Emerson Graves


Asa Dodson – 1780-1855

Asa Dodson – May 28, 1780 – August 20, 1855


Nancy Wolverton 1782-1850


Nancy Wolverton


Thomas Dodson – 1812-1892





May 30, 2008: Life is getting busy!

  Well, never a dull moment.  That is for sure.  We went to visit the farm this morning.  We took Tyler with us (my nephew).  David and I spent an hour or so digging out an old "clothes line" pole.  My mother wanted it saved (before they start to excavate.  So we dug it out.  It was my grandmothers.  I think it was about 4 feet deep into the ground.  It took a bit of work.  🙂  We got it though!

  We then marked off the Oak Tree to make sure the excavators stay away from it.  Otherwise they are going to start clearing out the old dead trees and brush.  The current plan is to behin on Monday.  We are supposed to meet them up there bright and early.  We shall see!

  We then headed back to Mayfield.  Everyone had to take showers.  I found six ticks on me – one of them bit me.  The other ones were just crawling.  I have never seen so many ticks.  Just horrible this year.  Even when I lived on the farm I don’t recall there being this many.  Have to watch those critters.  I would imagine that I have picked about 20 of them off of me over the past few weeks.  Three bites.  I try to catch them early – and spray with the "anti" bug spray.  Doesn’t seem to always work.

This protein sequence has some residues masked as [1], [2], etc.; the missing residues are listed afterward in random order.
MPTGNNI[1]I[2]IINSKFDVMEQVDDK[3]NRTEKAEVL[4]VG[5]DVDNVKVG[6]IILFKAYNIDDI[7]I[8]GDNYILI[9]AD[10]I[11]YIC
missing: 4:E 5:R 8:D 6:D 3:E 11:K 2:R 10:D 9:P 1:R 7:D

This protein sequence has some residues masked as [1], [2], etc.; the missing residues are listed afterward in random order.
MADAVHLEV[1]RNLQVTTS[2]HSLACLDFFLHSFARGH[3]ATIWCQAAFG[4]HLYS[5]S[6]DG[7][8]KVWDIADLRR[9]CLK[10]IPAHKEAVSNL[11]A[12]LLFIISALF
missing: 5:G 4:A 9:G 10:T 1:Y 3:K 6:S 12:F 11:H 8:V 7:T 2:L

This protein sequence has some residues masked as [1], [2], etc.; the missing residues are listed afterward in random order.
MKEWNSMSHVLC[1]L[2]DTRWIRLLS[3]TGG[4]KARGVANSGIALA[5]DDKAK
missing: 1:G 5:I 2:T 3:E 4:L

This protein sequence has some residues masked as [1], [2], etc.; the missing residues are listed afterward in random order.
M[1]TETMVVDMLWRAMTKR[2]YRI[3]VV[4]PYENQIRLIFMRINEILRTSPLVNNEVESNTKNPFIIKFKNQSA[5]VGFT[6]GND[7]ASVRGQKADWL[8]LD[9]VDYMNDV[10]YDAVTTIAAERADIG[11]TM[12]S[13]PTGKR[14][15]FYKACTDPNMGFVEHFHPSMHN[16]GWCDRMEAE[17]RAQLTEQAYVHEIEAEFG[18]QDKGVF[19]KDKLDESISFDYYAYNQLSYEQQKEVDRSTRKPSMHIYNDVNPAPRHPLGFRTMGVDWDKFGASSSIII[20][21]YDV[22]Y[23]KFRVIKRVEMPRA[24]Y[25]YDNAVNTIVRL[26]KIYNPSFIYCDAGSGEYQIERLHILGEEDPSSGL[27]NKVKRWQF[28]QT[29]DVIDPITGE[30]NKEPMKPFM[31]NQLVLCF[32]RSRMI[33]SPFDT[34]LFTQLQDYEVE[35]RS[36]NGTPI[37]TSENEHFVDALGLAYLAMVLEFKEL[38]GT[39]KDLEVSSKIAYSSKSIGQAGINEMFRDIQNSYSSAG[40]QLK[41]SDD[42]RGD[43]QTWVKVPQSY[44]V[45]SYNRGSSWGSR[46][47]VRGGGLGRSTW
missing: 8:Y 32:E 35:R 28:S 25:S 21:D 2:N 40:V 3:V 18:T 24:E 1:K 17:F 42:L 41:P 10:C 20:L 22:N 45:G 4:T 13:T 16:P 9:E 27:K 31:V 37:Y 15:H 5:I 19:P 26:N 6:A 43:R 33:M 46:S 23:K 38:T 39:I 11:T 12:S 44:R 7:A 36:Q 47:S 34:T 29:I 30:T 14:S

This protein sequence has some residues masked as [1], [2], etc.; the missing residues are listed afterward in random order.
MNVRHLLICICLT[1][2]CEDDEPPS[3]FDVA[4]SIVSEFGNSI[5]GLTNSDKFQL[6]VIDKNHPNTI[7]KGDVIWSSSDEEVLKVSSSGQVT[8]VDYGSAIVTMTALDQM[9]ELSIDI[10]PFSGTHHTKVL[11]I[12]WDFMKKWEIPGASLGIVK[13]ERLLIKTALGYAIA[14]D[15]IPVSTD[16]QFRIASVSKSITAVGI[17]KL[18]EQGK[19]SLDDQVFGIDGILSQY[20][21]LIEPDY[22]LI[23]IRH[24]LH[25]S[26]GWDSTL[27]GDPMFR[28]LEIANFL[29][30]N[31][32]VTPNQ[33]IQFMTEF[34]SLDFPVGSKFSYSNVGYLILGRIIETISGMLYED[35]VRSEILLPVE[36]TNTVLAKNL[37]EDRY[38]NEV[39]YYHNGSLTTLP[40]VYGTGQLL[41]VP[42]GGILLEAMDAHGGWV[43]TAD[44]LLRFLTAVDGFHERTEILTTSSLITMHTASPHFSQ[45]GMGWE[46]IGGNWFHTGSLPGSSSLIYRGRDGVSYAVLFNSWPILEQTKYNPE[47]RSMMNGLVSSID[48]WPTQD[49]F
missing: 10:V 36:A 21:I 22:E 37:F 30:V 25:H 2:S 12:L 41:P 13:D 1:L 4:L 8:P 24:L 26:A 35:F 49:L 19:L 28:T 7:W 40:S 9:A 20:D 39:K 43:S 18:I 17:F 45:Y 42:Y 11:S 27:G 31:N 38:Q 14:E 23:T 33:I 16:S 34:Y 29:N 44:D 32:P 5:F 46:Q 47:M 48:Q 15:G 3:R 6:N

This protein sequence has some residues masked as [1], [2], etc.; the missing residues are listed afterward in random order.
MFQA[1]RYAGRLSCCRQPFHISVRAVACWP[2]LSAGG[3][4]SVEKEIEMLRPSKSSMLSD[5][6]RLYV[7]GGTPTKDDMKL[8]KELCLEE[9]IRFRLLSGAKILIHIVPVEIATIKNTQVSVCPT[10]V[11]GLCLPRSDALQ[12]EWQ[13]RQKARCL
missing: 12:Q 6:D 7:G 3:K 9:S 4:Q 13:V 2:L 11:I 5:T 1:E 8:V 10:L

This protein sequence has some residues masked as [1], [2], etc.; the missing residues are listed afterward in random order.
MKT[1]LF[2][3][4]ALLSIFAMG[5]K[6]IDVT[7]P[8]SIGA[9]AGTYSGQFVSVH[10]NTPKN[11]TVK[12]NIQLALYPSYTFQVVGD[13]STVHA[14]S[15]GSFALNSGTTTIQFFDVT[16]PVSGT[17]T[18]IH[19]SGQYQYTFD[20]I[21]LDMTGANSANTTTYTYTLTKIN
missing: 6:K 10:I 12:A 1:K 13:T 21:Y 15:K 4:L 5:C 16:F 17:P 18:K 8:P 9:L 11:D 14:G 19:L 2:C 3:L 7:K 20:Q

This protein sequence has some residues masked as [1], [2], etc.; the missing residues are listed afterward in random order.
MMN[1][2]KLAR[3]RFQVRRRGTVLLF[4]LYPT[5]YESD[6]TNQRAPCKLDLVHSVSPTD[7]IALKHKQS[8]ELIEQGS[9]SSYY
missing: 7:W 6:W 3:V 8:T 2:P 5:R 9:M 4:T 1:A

We went to an auction these evening.  Tried to buy some apartments.  They went too high though and we walked away.  Maybe next time.

  Looks like some severe weather in the coming days.  A bit iffy at this point – will keep watching the situation.  There is a risk on both Friday and Saturday. 



May 29, 2008: More Information On My Great Uncle Robert Dodson…

  David found this for me…


  Way toooooo cool!


Some comments from that thread…

"SSgt Robert A. Dodson was originally from Kentucky, where he finished high school and one year at Murray State College,.  He was working in Chicago, IL, until he enlisted at Jefferson Barracks, MO on 8 Sep 1941. He trained as a weather observer and went overseas on 6 Apr 44, returned to the US on 21 July 45 and was discharged on 22 Sep 45 at Camp Atterbury, IN. He was hospitalized for jump related injuries for 39 days from sometime in July – Aug 44. The record says sprained knee. We haven’t found anything else, so far on when he went to weather school, joined the 21 Wx Sq, etc., but will let you know if anything turns up.

The 21 WS history for 1945 shows he was awarded a Bronze Star for his D-Day service; we have requested a copy of the official order to verify it. His other decorations are listed as the Europe-Africa-Middle East Campaign medal with 4 bronze service stars for the Normandy, Northern France, Rhineland and Central Europe campaigns, American Defense Service Medal, Purple Heart, and Distinguished Unit Citation.  While it not listed on his discharge, he would have also rated the WW II Victory Medal.

From what we do have, it doesn’t appear he went to any parachute qualification course, just a one day orientation prior to jumping on 5/6 June 44. It would be interesting to find out if he was awarded jump wings with the bronze star denoting a combat jump.


more on link above…

 Apparently Robert also appears on several television shows (The Weather Channel recreation of the events) and books.  We are trying to recover some of that information.



May 28, 2008: Check it out!

Wow – my Great Uncle is a war hero AND a WEATHERMAN!!!